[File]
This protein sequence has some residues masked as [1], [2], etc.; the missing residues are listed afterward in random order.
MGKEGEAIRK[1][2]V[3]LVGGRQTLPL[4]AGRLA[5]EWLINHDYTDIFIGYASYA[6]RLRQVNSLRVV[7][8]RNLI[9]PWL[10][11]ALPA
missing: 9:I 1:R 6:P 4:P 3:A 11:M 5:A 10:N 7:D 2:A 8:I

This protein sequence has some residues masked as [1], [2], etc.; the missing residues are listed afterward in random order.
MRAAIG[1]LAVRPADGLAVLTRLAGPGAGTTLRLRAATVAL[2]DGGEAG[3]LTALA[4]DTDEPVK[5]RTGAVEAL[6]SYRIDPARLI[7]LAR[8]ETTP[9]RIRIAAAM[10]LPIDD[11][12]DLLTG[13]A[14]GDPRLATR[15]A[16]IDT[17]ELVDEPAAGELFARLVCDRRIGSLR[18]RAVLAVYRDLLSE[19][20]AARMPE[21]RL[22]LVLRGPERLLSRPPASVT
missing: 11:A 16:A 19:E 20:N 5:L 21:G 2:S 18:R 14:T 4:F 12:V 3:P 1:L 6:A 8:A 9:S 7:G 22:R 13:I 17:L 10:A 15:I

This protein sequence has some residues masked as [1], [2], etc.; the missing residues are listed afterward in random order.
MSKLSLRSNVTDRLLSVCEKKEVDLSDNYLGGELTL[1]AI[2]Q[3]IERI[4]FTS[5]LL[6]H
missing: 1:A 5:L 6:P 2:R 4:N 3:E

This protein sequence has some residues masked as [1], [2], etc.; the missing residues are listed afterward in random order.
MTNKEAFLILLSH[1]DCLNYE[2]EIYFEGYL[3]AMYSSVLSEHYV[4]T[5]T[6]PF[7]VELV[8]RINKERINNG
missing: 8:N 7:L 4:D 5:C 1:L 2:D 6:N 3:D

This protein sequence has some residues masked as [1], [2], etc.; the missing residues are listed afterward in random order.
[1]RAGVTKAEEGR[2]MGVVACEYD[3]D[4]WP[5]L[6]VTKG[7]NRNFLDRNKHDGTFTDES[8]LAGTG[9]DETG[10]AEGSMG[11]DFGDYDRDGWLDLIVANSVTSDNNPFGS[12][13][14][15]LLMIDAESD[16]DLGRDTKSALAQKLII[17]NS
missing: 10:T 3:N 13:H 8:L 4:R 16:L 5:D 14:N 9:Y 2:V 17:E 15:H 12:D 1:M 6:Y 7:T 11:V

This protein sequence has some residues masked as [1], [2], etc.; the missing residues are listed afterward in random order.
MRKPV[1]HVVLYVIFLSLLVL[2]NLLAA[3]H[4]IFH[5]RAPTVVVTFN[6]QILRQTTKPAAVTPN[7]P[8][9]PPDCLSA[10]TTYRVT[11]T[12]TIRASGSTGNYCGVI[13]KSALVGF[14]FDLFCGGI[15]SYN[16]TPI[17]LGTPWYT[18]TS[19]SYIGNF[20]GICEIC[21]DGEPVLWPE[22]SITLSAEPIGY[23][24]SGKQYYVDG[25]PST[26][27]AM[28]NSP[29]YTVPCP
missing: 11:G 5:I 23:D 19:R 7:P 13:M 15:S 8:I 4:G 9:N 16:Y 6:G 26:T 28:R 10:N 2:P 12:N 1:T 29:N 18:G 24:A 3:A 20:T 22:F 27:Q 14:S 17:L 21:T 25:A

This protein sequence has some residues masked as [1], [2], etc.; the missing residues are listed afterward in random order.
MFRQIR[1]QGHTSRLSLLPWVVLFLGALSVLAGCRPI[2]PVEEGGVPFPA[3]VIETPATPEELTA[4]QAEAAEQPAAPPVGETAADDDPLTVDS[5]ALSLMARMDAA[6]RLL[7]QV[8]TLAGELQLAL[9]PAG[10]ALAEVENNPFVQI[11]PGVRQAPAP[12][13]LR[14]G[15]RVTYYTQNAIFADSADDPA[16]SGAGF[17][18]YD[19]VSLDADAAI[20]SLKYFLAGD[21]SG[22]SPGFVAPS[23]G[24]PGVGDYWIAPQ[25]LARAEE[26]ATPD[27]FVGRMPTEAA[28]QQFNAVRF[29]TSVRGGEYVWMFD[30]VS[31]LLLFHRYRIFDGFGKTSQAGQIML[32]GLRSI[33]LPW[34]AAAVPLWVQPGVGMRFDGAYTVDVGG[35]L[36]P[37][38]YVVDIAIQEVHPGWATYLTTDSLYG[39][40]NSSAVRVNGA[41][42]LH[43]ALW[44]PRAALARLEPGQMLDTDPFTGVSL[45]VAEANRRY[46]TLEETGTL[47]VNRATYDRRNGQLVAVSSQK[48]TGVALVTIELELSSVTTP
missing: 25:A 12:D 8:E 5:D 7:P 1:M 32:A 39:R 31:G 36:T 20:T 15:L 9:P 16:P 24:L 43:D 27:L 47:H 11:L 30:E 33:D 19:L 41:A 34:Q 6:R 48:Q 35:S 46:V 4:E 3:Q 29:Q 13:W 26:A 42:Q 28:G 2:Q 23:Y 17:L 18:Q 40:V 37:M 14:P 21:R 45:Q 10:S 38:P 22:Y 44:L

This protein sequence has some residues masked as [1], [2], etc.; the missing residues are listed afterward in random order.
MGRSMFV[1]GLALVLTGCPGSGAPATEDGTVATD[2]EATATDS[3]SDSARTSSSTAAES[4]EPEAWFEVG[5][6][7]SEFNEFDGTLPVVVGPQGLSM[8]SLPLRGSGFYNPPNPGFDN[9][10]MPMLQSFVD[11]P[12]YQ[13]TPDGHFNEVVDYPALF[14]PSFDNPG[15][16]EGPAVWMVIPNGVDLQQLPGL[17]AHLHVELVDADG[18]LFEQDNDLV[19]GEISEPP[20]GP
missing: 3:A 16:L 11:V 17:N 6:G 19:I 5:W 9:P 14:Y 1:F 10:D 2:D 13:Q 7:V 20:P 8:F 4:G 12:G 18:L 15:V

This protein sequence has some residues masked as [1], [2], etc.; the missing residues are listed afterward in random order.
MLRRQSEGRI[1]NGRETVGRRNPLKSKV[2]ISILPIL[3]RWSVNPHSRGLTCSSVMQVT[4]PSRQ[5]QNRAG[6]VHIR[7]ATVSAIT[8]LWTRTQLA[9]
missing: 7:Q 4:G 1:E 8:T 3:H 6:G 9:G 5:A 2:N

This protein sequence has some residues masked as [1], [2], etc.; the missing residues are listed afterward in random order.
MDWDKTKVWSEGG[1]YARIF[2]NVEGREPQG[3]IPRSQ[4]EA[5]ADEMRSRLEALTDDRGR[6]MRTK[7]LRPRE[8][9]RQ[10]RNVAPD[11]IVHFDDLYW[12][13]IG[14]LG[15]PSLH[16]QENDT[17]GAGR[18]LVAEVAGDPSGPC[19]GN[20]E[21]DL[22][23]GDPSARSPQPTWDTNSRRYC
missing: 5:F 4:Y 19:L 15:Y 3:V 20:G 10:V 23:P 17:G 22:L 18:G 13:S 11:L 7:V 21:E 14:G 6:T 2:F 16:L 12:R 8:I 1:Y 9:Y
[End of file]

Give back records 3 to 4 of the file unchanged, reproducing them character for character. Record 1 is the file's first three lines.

This protein sequence has some residues masked as [1], [2], etc.; the missing residues are listed afterward in random order.
MSKLSLRSNVTDRLLSVCEKKEVDLSDNYLGGELTL[1]AI[2]Q[3]IERI[4]FTS[5]LL[6]H
missing: 1:A 5:L 6:P 2:R 4:N 3:E

This protein sequence has some residues masked as [1], [2], etc.; the missing residues are listed afterward in random order.
MTNKEAFLILLSH[1]DCLNYE[2]EIYFEGYL[3]AMYSSVLSEHYV[4]T[5]T[6]PF[7]VELV[8]RINKERINNG
missing: 8:N 7:L 4:D 5:C 1:L 2:D 6:N 3:D